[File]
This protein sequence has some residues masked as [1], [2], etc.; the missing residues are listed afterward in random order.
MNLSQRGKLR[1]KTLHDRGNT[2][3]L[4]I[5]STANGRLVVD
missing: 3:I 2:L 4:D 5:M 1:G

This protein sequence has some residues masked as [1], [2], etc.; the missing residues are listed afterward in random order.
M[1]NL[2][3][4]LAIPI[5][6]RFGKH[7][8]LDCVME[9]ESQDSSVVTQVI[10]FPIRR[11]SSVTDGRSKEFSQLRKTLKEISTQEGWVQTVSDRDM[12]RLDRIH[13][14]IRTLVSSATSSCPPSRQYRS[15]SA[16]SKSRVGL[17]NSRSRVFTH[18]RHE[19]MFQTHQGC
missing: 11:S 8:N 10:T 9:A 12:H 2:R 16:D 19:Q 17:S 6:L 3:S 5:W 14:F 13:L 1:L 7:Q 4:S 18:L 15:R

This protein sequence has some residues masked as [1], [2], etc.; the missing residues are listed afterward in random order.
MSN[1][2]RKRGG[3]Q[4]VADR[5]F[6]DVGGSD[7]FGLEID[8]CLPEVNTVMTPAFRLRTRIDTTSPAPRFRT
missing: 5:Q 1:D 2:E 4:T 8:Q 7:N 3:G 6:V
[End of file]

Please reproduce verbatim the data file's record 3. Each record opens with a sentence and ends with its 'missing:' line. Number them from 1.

This protein sequence has some residues masked as [1], [2], etc.; the missing residues are listed afterward in random order.
MSN[1][2]RKRGG[3]Q[4]VADR[5]F[6]DVGGSD[7]FGLEID[8]CLPEVNTVMTPAFRLRTRIDTTSPAPRFRT
missing: 5:Q 1:D 2:E 4:T 8:Q 7:N 3:G 6:V